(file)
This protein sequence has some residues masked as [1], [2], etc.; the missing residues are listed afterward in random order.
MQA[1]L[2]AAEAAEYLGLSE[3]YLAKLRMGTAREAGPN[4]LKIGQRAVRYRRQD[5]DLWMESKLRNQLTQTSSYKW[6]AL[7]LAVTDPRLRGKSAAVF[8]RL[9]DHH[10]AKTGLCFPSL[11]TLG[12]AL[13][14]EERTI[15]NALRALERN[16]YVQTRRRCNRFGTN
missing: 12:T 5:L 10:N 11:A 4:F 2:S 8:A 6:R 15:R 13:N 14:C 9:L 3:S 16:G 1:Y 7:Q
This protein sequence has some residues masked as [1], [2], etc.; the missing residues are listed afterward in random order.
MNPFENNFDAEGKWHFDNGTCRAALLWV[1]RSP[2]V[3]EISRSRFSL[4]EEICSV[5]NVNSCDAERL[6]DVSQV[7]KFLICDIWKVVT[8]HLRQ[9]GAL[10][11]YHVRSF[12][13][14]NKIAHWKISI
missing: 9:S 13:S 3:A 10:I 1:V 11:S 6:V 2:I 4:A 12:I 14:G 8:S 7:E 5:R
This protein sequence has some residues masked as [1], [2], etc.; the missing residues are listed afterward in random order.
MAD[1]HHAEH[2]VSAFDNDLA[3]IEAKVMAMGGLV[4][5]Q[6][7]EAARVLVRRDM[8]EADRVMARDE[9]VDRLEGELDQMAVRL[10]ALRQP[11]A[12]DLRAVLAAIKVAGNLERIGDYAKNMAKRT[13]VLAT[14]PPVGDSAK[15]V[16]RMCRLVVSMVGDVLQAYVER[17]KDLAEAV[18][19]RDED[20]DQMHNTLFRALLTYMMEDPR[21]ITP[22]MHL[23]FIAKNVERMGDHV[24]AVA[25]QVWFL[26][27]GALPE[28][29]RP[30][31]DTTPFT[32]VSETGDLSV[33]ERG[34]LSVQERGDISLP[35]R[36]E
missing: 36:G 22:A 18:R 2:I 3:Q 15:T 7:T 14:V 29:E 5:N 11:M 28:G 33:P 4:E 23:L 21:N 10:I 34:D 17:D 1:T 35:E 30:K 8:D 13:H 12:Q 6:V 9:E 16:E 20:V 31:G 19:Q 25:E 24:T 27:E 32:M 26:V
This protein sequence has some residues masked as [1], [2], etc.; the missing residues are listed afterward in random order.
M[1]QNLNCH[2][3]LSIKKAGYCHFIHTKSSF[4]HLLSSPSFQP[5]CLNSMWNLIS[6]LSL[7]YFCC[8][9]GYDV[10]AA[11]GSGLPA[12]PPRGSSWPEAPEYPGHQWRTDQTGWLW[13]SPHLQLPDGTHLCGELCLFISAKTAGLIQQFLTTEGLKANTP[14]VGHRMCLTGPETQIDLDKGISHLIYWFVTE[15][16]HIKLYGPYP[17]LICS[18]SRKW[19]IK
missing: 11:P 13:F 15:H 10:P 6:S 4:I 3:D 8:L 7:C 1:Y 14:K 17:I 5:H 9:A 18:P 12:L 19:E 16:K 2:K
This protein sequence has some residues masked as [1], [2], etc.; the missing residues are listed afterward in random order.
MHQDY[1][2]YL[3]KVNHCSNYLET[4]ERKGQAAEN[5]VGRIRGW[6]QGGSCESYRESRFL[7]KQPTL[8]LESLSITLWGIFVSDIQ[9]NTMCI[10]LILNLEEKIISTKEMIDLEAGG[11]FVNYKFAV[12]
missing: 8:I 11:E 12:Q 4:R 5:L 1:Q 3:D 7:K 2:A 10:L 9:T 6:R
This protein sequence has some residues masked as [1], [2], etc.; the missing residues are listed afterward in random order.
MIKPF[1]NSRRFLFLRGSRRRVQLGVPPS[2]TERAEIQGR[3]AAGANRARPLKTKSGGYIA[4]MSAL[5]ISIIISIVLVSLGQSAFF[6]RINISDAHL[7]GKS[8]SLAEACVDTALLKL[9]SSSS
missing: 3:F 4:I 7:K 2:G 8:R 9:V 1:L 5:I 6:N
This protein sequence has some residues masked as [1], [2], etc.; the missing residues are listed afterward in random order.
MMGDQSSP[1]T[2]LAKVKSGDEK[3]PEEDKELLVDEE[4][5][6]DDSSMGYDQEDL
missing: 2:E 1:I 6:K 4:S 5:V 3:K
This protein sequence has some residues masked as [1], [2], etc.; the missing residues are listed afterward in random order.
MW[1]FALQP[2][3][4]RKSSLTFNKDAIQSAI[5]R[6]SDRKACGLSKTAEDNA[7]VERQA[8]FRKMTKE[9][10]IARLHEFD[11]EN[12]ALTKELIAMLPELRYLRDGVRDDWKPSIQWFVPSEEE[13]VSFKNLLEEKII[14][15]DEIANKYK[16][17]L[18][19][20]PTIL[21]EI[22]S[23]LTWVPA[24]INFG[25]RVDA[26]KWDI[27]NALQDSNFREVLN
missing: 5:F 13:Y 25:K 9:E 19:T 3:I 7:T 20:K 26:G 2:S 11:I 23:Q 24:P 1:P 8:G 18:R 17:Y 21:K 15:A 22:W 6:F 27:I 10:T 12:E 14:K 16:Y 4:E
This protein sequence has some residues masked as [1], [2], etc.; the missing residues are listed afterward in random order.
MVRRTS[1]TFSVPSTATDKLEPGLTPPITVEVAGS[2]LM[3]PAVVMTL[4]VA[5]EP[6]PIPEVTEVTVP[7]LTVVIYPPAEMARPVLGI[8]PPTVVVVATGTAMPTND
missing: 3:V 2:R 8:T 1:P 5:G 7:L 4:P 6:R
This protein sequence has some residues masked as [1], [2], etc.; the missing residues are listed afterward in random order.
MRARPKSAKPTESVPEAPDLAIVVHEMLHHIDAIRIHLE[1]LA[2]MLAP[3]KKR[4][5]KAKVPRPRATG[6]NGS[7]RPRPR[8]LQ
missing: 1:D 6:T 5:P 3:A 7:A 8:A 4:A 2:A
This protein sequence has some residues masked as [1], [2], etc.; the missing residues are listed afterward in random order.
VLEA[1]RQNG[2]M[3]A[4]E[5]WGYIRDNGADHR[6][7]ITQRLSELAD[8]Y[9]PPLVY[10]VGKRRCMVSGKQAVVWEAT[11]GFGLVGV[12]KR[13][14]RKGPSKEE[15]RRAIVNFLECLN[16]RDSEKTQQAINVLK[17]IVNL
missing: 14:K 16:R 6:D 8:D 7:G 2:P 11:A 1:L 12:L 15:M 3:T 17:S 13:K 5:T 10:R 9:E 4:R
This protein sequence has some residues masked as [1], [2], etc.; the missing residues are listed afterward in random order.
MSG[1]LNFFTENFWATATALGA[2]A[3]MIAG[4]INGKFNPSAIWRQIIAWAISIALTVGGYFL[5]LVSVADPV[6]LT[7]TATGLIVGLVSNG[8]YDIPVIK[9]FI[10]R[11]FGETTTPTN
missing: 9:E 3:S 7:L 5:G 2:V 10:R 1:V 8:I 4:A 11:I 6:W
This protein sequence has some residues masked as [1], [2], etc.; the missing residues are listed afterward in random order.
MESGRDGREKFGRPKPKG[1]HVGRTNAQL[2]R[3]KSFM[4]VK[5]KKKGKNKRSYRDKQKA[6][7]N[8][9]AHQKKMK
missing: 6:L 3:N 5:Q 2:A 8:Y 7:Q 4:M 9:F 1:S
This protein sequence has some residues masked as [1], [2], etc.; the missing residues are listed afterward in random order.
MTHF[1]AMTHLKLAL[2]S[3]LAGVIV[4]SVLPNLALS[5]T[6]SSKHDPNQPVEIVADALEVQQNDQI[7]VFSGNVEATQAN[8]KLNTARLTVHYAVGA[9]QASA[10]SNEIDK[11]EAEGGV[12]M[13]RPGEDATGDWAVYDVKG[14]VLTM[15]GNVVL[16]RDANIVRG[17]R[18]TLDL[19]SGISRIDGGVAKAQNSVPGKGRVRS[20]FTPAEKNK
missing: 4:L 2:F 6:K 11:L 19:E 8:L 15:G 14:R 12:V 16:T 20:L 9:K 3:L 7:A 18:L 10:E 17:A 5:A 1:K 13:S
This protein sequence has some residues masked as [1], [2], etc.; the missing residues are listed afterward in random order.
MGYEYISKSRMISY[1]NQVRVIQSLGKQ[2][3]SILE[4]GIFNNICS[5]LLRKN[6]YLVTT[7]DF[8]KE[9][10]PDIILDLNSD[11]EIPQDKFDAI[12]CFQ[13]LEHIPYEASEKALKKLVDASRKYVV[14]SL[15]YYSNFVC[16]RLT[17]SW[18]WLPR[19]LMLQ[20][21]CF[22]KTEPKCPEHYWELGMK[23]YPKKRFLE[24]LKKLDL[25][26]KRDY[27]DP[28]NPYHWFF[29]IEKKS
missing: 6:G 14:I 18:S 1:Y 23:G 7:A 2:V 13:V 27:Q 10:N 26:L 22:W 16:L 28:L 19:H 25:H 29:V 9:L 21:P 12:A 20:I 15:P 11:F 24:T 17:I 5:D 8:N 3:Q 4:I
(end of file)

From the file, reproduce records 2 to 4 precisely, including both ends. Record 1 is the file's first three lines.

This protein sequence has some residues masked as [1], [2], etc.; the missing residues are listed afterward in random order.
MNPFENNFDAEGKWHFDNGTCRAALLWV[1]RSP[2]V[3]EISRSRFSL[4]EEICSV[5]NVNSCDAERL[6]DVSQV[7]KFLICDIWKVVT[8]HLRQ[9]GAL[10][11]YHVRSF[12][13][14]NKIAHWKISI
missing: 9:S 13:S 3:A 10:I 1:V 11:S 6:V 2:I 4:A 12:I 14:G 8:S 7:E 5:R
This protein sequence has some residues masked as [1], [2], etc.; the missing residues are listed afterward in random order.
MAD[1]HHAEH[2]VSAFDNDLA[3]IEAKVMAMGGLV[4][5]Q[6][7]EAARVLVRRDM[8]EADRVMARDE[9]VDRLEGELDQMAVRL[10]ALRQP[11]A[12]DLRAVLAAIKVAGNLERIGDYAKNMAKRT[13]VLAT[14]PPVGDSAK[15]V[16]RMCRLVVSMVGDVLQAYVER[17]KDLAEAV[18][19]RDED[20]DQMHNTLFRALLTYMMEDPR[21]ITP[22]MHL[23]FIAKNVERMGDHV[24]AVA[25]QVWFL[26][27]GALPE[28][29]RP[30][31]DTTPFT[32]VSETGDLSV[33]ERG[34]LSVQERGDISLP[35]R[36]E
missing: 36:G 22:A 18:R 2:I 3:Q 15:T 7:T 14:V 29:E 5:N 11:M 28:G 33:P 4:E 23:L 21:N 10:I 34:D 17:D 1:T 35:E 30:K 8:D 13:H 12:Q 6:V 9:E 16:E 20:V 31:G 19:Q 25:E 24:T 27:E 32:M 26:V
This protein sequence has some residues masked as [1], [2], etc.; the missing residues are listed afterward in random order.
M[1]QNLNCH[2][3]LSIKKAGYCHFIHTKSSF[4]HLLSSPSFQP[5]CLNSMWNLIS[6]LSL[7]YFCC[8][9]GYDV[10]AA[11]GSGLPA[12]PPRGSSWPEAPEYPGHQWRTDQTGWLW[13]SPHLQLPDGTHLCGELCLFISAKTAGLIQQFLTTEGLKANTP[14]VGHRMCLTGPETQIDLDKGISHLIYWFVTE[15][16]HIKLYGPYP[17]LICS[18]SRKW[19]IK
missing: 11:P 13:F 15:H 10:P 6:S 4:I 3:D 8:L 7:C 1:Y 14:K 17:I 5:H 9:A 18:P 12:L 19:E 16:K 2:K